After enjoying the top, it is time to head down. Trekking poles are a big help for the knees. Depending upon the time of year, it is also possible to glissade down part of the mountain (but be cautious).


Climbing Mount St. Helens - Important information is available from the Mount St. Helens Institute

Mount St. Helens is a popular climb for both beginning and experienced mountaineers. Although people are able to climb Mount St. Helens year-round, late spring through early fall is the most popular season.

Climbers must have a permit. It is recommended that reservations be made well in advance. Reservations can be made online through the Mount St. Helens Institute

From April 1 through May 14, a permit is required.

From May 15 through October 31, a permit is required. Only 100 permits are issued per day.

From November 1 through March 31, a permit is required but there is no charge.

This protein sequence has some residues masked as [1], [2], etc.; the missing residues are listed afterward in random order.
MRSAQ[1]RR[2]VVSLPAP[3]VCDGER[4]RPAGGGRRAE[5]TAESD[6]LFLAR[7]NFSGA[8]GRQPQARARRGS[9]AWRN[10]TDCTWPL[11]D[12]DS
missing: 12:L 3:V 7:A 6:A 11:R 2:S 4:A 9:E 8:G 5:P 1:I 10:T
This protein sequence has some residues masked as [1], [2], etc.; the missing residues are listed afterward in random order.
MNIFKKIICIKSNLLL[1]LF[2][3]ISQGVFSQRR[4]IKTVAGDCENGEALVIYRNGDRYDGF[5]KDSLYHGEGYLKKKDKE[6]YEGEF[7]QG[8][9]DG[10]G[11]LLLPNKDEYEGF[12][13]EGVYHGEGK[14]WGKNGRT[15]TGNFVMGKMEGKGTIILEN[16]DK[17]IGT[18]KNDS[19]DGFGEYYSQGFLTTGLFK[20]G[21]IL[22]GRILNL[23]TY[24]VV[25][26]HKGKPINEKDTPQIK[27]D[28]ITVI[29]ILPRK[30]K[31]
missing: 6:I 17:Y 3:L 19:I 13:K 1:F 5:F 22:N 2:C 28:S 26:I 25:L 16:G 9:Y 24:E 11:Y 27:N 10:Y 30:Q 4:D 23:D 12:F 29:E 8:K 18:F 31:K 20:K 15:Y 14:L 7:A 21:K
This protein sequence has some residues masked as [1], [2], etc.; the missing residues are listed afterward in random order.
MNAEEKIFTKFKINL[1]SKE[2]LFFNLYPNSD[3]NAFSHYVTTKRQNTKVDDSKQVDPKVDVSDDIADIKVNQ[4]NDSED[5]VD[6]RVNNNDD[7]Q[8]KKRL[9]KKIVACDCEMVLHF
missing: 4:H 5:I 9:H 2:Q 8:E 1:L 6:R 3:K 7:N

Climbers Bivouac can be accessed by taking State Route 503 from Interstate 5 at Woodland.

Most climbers use the Monitor Ridge route from Climbers Bivouac. This route gains 4,500 feet in five miles to the crater rim at 8,365 feet elevation. Although strenuous, this non-technical climb is suitable for people in good physical condition who are comfortable scrambling over steep, rugged terrain. Most climbers complete the round trip in seven to twelve hours.

All climbers are recommended to carry:

  • Climbing Helmet or Hard Hat - Protect your head in the event of volcanic ballistics or rock fall.
  • Dust Mask (N95 type) - Cover your mouth and nose in the event of ash fall or blowing dust. Dust Masks (N95 type) should be available from any large hardware store.
  • Goggles or Sunglasses with Side Shields, Sunscreen - The Sun reflecting off of snow and ash is intense. Avoid contact lenses, as blowing ash and dust can be a problem. And don't forget a hat.
  • Climbing Boots - Sturdy, comfortable hiking boots (lug soled, waterproof, with angle protection ¾ shank) and gaiters (waterproof to keep rain, snow, ice, ash and pumice out of boots).